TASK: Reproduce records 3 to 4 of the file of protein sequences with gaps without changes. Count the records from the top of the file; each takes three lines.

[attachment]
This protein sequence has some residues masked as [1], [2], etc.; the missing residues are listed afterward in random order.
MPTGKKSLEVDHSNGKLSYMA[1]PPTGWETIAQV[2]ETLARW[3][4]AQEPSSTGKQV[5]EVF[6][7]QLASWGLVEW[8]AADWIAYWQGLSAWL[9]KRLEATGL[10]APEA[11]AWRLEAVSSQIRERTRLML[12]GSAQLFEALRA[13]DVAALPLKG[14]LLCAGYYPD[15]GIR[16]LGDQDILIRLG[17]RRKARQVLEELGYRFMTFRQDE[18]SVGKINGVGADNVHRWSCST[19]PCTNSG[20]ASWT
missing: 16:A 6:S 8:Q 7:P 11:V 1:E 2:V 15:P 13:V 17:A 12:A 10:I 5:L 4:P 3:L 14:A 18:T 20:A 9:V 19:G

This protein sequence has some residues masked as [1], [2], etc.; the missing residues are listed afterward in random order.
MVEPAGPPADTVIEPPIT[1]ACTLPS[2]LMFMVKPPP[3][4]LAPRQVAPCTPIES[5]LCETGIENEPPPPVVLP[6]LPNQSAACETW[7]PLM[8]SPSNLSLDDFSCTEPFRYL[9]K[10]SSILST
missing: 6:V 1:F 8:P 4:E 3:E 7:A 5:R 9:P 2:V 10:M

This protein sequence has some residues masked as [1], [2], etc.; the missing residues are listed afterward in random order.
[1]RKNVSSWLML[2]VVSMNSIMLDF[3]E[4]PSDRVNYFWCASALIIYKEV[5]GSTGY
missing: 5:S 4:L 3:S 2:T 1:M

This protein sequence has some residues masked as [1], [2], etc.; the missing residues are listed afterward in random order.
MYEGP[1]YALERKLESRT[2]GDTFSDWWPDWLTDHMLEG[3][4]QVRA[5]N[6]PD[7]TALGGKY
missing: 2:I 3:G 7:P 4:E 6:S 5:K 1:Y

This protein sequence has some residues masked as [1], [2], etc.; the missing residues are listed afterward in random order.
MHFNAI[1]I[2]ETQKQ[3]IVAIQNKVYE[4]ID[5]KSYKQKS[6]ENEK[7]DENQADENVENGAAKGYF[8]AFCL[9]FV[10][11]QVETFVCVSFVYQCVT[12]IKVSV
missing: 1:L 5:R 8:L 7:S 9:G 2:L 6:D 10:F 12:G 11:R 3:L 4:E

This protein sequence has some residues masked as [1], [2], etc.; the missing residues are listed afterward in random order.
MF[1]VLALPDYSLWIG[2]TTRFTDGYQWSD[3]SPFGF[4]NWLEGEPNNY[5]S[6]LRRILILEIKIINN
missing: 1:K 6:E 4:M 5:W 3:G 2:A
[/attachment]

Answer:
This protein sequence has some residues masked as [1], [2], etc.; the missing residues are listed afterward in random order.
[1]RKNVSSWLML[2]VVSMNSIMLDF[3]E[4]PSDRVNYFWCASALIIYKEV[5]GSTGY
missing: 5:S 4:L 3:S 2:T 1:M

This protein sequence has some residues masked as [1], [2], etc.; the missing residues are listed afterward in random order.
MYEGP[1]YALERKLESRT[2]GDTFSDWWPDWLTDHMLEG[3][4]QVRA[5]N[6]PD[7]TALGGKY
missing: 2:I 3:G 7:P 4:E 6:S 5:K 1:Y